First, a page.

AKG N700NC M2 - Bluetooth ANC Headphone Review


The AKG N700NC M2 is a new active noise-cancelling and wireless Bluetooth headphone that is also the second iteration of the N700NC series, which debut a couple years ago from AKG. As a quick primer to those who may not be aware of the history of the company and why it’s relevant to what I am about to write:

AKG is an Austrian audio company that has been around for a very long time and was later acquired by Harman International and became part of their audio portfolio. This company was later purchased by Samsung and AKG has since closed down its operations in Austria. Many of the former employees have formed a new company called Austrian Audio, but that’s another story for another day.

Many years ago, Harman International, led by Dr Sean Olive, started researching ideal sound curves – ones that targeted what people hear and what their preference was using a variety of headphones and settings, and over-time, adding more and more variables such as more headphones, music types, and ethnicity. Through this research and surveys, the team developed target frequency response curves that have seen many iterations through the years. The most recent target curves came out in 2019 for both over-ears and in-ears. Since Harman owns a variety of companies, they started implementing these target preference curves through their product lines in the past couple years.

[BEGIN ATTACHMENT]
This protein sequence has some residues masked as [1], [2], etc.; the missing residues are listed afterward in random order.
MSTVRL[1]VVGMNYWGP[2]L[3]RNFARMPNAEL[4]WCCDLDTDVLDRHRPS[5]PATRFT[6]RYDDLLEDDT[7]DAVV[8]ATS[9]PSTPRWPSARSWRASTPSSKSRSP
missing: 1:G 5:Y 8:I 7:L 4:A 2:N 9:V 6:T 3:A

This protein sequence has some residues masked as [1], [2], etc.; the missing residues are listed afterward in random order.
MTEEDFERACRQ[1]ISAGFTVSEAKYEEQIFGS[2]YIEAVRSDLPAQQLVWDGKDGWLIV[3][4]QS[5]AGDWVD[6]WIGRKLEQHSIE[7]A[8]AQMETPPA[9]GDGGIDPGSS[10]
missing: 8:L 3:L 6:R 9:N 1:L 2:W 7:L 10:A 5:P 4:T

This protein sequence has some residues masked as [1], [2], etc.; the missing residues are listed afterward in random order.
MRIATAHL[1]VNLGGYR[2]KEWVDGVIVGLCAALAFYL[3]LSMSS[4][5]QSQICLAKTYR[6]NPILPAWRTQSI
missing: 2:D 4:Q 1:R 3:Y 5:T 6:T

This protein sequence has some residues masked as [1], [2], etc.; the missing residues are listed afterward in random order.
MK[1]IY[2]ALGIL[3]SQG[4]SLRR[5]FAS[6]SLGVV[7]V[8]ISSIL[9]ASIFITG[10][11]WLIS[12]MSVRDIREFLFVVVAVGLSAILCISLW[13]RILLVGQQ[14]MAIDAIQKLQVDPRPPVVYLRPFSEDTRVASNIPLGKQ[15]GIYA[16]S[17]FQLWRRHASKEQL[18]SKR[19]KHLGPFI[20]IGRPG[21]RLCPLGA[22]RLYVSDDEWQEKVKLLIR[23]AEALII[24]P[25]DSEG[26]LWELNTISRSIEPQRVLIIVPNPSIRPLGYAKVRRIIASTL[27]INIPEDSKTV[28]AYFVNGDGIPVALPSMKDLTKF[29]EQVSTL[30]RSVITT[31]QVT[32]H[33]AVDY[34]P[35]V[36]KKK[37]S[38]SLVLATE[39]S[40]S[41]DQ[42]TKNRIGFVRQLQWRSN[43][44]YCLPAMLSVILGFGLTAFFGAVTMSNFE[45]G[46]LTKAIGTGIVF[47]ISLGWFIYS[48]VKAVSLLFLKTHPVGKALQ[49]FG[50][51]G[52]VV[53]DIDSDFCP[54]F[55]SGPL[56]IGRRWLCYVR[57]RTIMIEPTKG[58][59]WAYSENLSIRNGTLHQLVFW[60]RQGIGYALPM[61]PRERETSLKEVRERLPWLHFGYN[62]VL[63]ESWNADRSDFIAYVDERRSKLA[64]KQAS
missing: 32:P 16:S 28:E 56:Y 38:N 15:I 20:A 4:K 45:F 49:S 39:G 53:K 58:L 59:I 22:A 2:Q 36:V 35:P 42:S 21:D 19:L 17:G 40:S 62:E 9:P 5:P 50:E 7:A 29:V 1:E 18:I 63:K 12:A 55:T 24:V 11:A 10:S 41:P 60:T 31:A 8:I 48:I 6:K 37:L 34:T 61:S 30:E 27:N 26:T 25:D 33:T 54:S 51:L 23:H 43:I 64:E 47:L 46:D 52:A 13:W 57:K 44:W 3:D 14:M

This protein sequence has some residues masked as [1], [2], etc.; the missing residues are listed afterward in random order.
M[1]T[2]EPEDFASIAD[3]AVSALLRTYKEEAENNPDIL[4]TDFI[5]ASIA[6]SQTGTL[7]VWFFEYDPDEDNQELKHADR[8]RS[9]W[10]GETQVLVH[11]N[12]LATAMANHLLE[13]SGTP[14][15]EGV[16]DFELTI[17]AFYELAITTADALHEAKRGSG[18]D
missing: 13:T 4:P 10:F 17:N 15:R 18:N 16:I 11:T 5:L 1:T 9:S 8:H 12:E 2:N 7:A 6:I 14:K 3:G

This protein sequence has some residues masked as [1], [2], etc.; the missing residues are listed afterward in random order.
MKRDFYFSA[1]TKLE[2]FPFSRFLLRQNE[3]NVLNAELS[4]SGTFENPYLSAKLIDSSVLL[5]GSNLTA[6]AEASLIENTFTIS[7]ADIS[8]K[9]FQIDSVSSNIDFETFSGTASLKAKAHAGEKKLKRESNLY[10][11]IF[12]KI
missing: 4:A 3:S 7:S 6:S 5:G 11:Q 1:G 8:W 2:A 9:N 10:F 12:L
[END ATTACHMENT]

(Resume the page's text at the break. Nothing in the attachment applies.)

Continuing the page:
AKG has seen the most abundant use of the Harman target curve as far as I know. Other brands have also started using this research in their product lines, such as the Chinese brand Moondrop. AKG has implemented this target on many of their newest products including the Samsung Galaxy Buds, Buds+, AKG K371, and the N700NC that we will be looking at here.


The AKG N700NC M2 comes with a carrying case that is small and compact and has pockets for accessories. It also comes with a USB-C cable, and a cord for using it passively and wired. As noted, one of the major changes between the original and the M2 model is USB-C, as well as the darker colorway.

The headphone itself is generally compact and folds up neatly to fit in the case. The cups can swivel left and right, and there’s a good amount of extension available on the band itself of various head sizes.

On each cup are a set of buttons. The left cup has volume buttons and play/pause button as well as the 2.5mm jack for using the included cord. The right ear cup has the power button/slider, the USB-C port, and a button that can control either Ambient Aware mode or TalkThru mode.

One thing to note here is that Active Noise Cancelling mode can not be disabled. It is on all the time while you are using wireless mode. You can run it passively without ANC or power on though. In addition, turning on Ambient Aware mode will turn on the mics to let you hear around you which nullifies some of the ANC effects.

There’s also an available app on the Android and Apple market stores that allows the user to control what that button is assigned to, as well as an equalizer setting with save slots.